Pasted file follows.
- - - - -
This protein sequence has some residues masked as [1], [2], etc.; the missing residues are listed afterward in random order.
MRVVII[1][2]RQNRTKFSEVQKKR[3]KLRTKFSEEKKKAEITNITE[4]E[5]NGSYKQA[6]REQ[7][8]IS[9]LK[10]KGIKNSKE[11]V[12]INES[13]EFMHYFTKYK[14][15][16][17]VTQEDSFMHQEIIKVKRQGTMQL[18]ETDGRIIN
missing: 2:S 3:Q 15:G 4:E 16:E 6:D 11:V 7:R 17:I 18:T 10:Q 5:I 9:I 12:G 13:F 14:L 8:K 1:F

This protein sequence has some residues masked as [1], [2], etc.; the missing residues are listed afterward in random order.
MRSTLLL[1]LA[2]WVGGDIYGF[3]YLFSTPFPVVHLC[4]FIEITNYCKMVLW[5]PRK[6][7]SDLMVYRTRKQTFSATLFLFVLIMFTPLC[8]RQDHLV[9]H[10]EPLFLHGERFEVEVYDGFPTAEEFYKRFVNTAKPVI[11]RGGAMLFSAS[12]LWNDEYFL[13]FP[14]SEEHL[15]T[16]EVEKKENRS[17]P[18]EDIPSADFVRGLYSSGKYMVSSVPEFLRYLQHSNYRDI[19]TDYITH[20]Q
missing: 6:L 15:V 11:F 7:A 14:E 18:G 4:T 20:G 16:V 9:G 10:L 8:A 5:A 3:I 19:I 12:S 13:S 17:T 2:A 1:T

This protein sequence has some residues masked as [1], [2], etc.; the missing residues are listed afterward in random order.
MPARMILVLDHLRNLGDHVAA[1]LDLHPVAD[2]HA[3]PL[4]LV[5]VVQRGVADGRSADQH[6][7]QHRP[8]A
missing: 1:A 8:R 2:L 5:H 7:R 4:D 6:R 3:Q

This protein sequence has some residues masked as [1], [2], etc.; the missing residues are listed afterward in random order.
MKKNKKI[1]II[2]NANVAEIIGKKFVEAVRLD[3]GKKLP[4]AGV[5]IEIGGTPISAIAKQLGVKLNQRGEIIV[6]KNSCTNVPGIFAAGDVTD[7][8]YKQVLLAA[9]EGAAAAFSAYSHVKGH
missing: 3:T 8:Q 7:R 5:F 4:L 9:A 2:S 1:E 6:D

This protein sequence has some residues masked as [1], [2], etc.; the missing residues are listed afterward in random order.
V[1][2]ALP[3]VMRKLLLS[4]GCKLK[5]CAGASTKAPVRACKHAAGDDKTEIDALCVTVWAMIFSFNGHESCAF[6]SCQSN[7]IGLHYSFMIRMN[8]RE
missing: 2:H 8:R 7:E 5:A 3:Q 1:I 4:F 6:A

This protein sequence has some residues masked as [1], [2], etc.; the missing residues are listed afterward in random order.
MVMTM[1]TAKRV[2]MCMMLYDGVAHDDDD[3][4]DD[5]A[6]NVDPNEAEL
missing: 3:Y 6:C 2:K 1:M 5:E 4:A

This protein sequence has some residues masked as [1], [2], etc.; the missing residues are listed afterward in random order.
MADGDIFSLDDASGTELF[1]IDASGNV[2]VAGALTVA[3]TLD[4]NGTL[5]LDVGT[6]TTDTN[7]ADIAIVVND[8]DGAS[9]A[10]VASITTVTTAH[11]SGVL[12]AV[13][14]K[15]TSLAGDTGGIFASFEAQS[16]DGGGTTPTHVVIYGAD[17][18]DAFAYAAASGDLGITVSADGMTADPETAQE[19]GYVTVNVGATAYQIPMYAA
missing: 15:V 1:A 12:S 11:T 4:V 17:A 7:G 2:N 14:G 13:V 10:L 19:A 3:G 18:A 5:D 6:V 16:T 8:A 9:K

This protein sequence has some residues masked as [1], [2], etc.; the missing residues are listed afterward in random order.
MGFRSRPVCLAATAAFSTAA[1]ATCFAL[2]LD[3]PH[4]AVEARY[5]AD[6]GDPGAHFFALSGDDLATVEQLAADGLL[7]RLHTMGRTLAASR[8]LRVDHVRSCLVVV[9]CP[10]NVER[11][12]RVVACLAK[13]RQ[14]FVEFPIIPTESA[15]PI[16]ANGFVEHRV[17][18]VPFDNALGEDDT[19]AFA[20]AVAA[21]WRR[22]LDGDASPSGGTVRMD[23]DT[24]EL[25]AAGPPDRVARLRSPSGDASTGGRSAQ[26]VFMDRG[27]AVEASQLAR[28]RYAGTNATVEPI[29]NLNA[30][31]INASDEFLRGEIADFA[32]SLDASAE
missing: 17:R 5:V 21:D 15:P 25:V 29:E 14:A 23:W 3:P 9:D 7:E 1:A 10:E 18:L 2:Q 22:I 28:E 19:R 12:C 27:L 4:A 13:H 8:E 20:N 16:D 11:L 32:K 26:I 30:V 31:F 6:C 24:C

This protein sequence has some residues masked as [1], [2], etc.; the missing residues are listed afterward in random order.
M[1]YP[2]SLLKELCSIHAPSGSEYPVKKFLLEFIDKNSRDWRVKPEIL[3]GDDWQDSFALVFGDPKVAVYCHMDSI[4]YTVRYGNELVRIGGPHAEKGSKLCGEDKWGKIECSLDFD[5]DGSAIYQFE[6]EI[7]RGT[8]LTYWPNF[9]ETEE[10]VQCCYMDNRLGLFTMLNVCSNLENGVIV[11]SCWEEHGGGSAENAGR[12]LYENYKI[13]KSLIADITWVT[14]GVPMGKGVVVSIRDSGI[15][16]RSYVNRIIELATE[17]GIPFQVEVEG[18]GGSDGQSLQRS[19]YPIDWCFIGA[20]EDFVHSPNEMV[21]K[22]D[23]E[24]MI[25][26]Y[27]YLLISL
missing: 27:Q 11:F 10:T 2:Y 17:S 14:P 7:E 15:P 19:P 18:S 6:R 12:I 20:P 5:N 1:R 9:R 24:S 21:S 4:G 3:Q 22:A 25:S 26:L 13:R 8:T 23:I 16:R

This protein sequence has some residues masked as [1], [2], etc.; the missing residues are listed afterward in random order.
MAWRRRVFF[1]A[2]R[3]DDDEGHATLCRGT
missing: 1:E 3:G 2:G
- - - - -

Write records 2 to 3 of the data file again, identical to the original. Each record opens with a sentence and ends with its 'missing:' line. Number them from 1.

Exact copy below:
This protein sequence has some residues masked as [1], [2], etc.; the missing residues are listed afterward in random order.
MRSTLLL[1]LA[2]WVGGDIYGF[3]YLFSTPFPVVHLC[4]FIEITNYCKMVLW[5]PRK[6][7]SDLMVYRTRKQTFSATLFLFVLIMFTPLC[8]RQDHLV[9]H[10]EPLFLHGERFEVEVYDGFPTAEEFYKRFVNTAKPVI[11]RGGAMLFSAS[12]LWNDEYFL[13]FP[14]SEEHL[15]T[16]EVEKKENRS[17]P[18]EDIPSADFVRGLYSSGKYMVSSVPEFLRYLQHSNYRDI[19]TDYITH[20]Q
missing: 6:L 15:V 11:F 7:A 14:E 18:G 4:T 20:G 16:V 9:G 10:L 8:A 5:A 3:I 19:I 12:S 13:S 17:T 2:A 1:T

This protein sequence has some residues masked as [1], [2], etc.; the missing residues are listed afterward in random order.
MPARMILVLDHLRNLGDHVAA[1]LDLHPVAD[2]HA[3]PL[4]LV[5]VVQRGVADGRSADQH[6][7]QHRP[8]A
missing: 1:A 8:R 2:L 5:H 7:R 4:D 6:R 3:Q